BRUISED (2021) - Review - We Are Movie Geeks


BRUISED (2021) – Review

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So, did last week’s big release, KING RICHARD, spark your interest in “female-centric” sports flicks? Maybe just a bit, eh? Well, we’ve got one just in time for the holiday weekend. Oh, but there’s a couple of differences here, It’s a fiction film, though it’s set in the very real world of Women’s Mixed Martial Arts competitions. Feels like the last time we saw ladies squaring off was in 2004’s Oscar-winner MILLION DOLLAR BABY. Speaking of the golden statue, the star of this new film has one for acting. Plus she’s making her feature directing debut with this tale of an aging fighter whose body and psyche are almost broken and achingly BRUISED.

Without a big “backstory” (or even an “origin”), we’re immediately dropped into a terrible day for MMA fighter Jackie Justice AKA “Pretty Bull” (Halle Berry). It’s a big championship bout and she’s being so brutally pummeled that she climbs over the barricades of their ring, referred to as the “octagon”. With her career pretty much toast, she’s reduced to cleaning the homes of “rich folks”. But an altercation with the son of one of her clients squelches that. On the way home, she tries to drown her sorrows before facing the wrath of her ex-manager and current beau Desi (Adan Canto). He’s peeved alright, though he decides to take her away for the night. But it’s a surprise to Jackie when they end up at an “underground’ fighting club. Desi’s hoping to sign up some new “talent’ as many of the patrons recognize Jackie. Then one of the fighters challenges her which unleashes her fury, impressing gym owner/fight promoter Immaculate ( Shamier Anderson). He hands his card to a dismissive Jacke and implores her to get down to his gym and contact a trainer named Buddhakan. When the couple returns home they’re surprised by a visit from Jackie’s insulting pill-popping mother (Adriane Lenox) who drops off Manny (Danny Boyd, Jr.) the seven-year-son Jackie had left with her ex soon after he was born. He was an undercover cop who was “found out” and murdered in front of the boy which literally left him speechless (not a word to anyone). Since she’s a mother again, Jackie decides to take the offer to return to fighting. At the gym, she meets that trainer, who prefers Bobbi (Shelia Atim). So can the aging (for the MMA bouts) Jackie balance her training with her new paternal responsibilities and deal with her physically abusive boyfriend and her verbally dismissive mother? She’s gotta’ stock up on aspirin and ice packs.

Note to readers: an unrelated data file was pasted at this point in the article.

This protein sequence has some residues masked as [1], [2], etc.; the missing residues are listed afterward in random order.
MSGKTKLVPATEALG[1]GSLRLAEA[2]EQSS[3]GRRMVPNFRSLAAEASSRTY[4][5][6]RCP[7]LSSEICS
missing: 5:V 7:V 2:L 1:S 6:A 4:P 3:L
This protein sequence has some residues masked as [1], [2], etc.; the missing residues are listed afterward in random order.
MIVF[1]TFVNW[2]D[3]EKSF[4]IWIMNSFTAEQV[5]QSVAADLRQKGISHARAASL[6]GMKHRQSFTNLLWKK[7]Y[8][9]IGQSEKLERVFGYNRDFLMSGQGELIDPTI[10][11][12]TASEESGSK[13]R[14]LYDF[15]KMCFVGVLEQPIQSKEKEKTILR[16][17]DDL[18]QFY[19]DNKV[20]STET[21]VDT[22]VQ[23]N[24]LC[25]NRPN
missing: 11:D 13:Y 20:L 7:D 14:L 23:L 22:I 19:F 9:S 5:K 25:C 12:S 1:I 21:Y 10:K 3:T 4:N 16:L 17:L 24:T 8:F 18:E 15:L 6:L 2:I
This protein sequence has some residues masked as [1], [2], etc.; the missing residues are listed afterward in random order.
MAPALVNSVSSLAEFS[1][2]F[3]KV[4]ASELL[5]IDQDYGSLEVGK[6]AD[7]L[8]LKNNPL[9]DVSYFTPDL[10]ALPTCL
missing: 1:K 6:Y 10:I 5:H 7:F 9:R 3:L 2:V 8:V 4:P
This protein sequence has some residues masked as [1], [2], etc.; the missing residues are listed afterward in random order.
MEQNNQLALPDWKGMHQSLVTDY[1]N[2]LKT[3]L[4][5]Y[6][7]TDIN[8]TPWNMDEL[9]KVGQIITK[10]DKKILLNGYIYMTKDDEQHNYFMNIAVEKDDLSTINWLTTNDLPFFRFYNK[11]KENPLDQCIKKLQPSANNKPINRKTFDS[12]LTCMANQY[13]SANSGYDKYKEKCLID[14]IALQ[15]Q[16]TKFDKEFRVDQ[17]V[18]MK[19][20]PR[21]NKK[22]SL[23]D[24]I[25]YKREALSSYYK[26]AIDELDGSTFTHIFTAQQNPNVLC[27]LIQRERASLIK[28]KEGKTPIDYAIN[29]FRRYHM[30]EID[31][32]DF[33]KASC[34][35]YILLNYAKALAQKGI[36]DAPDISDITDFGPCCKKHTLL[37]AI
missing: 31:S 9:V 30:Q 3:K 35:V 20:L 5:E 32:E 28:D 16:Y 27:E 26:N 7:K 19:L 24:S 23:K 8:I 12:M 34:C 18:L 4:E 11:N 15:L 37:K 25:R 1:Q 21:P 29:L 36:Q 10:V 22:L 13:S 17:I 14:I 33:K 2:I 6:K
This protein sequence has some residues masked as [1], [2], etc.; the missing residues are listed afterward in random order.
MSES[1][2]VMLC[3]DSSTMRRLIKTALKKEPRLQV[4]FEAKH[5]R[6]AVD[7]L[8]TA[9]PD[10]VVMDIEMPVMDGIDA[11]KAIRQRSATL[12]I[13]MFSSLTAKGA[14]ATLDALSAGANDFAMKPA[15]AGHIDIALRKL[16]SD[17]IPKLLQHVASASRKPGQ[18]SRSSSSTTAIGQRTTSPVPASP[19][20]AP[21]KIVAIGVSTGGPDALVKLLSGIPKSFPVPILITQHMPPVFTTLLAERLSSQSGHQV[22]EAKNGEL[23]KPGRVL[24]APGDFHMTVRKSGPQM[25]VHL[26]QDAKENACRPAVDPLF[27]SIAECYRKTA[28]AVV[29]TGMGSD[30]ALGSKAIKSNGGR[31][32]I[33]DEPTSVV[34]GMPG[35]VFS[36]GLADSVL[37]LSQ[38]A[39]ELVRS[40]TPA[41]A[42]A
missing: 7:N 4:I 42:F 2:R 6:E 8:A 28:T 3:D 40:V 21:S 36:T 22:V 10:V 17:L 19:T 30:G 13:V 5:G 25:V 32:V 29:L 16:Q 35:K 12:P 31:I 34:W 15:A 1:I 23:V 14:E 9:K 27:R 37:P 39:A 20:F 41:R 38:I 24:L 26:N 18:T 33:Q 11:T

Berry convincingly transforms into the battered, but still standing Jackie J. She looks confident and more than a bit dangerous in the “octo” projecting a fierce attitude we’ve never seen, even in her “hero” roles like Storm, Jinx, and…ahem…Catwoman. But as tough as she is in a bout, out in the “world’ Berry shows us that JJ is unsteady even a bit fragile as her personal battles (with Desi, with her mama) almost put her down for the count. Her ‘rescuer” may be the “little” man she’s got to rescue and raise. Berry expertly portrays every facet of this complex character. Luckily Jackie’s got great support and rapport with Atim’s Bobbi, who proves to be a great scene partner to Berry. Akim goes from “out there” sage (we first see her chanting a mantra) to a tough taskmaster with Jackie and a very cool “big sister’ to Manny. And later we see her vulnerable side as things get more intense away from the gym. Canta has a brutish charm as Desi while building to the moment when he unleashes the ugly beast straining to burst forth. Young Boyd proves to be a superb pantomimist as the silent manny, while Lenox sells the role of Jackie’s passive-aggressive drug and booze-addled mama, though she’s secretly proud of her offspring.

And yes, this is Berry’s behind-the-camera debut, doing double duty with a confident storytelling skill (with a script by another first-timer Michelle Rosenfarb). Berry captures the hopelessness and squalor of life in the shabby mean streets (mainly Newark here) making us feel the cold and the grime (and almost smelling the sweat and filth). Much of that sweat covers the gym, while the fighters seem to slide in the blood at the bouts. We feel Jackie’s frustrations (Manny’s wall of silence can’t be shattered) and her triumphs (the Atlantic City hotel suite is almost a palace). It does go to the training montage “well” too often, and the near-constant hip-hop-infused score can be numbing. Plus a third-act romantic tryst feels tossed in for titillation (aren’t fighters supposed to, y’know, abstain before a big match). But it’s a splendid first feature helmed by Berry and for those who are curious about the subject matter, it’s a great way to get really close to the action without ending up BRUISED.

2.5 Out of 4

BRUISED streams exclusively on Netflix starting on Wednesday, November 24, 2021

Jim Batts was a contestant on the movie edition of TV's "Who Wants to be a Millionaire" in 2009 and has been a member of the St. Louis Film Critics organization since 2013.

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